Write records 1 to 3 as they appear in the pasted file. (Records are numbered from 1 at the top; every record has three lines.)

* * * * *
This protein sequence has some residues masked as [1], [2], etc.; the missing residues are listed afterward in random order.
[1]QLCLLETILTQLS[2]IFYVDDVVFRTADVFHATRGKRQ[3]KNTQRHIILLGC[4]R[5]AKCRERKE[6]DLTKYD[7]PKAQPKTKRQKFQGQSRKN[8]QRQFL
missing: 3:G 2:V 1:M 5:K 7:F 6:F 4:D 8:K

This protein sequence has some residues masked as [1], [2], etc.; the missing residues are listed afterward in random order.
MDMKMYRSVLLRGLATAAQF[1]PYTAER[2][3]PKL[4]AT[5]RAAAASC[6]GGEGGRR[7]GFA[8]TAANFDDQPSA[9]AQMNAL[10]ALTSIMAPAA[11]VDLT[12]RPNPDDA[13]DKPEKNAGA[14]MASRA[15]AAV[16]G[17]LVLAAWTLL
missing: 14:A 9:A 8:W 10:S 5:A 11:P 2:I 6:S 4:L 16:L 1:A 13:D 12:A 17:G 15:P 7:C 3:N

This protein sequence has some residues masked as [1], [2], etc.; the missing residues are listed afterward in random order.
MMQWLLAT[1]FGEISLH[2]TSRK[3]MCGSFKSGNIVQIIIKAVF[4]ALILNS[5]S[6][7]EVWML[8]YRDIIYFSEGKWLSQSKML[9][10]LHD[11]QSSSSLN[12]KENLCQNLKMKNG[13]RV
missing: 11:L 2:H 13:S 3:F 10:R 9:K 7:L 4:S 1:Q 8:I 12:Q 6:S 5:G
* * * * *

This protein sequence has some residues masked as [1], [2], etc.; the missing residues are listed afterward in random order.
[1]QLCLLETILTQLS[2]IFYVDDVVFRTADVFHATRGKRQ[3]KNTQRHIILLGC[4]R[5]AKCRERKE[6]DLTKYD[7]PKAQPKTKRQKFQGQSRKN[8]QRQFL
missing: 3:G 2:V 1:M 5:K 7:F 6:F 4:D 8:K

This protein sequence has some residues masked as [1], [2], etc.; the missing residues are listed afterward in random order.
MDMKMYRSVLLRGLATAAQF[1]PYTAER[2][3]PKL[4]AT[5]RAAAASC[6]GGEGGRR[7]GFA[8]TAANFDDQPSA[9]AQMNAL[10]ALTSIMAPAA[11]VDLT[12]RPNPDDA[13]DKPEKNAGA[14]MASRA[15]AAV[16]G[17]LVLAAWTLL
missing: 14:A 9:A 8:W 10:S 5:A 11:P 2:I 6:S 4:L 16:L 1:A 13:D 12:A 17:G 15:P 7:C 3:N

This protein sequence has some residues masked as [1], [2], etc.; the missing residues are listed afterward in random order.
MMQWLLAT[1]FGEISLH[2]TSRK[3]MCGSFKSGNIVQIIIKAVF[4]ALILNS[5]S[6][7]EVWML[8]YRDIIYFSEGKWLSQSKML[9][10]LHD[11]QSSSSLN[12]KENLCQNLKMKNG[13]RV
missing: 11:L 2:H 13:S 3:F 10:R 9:K 7:L 4:S 1:Q 8:I 12:Q 6:S 5:G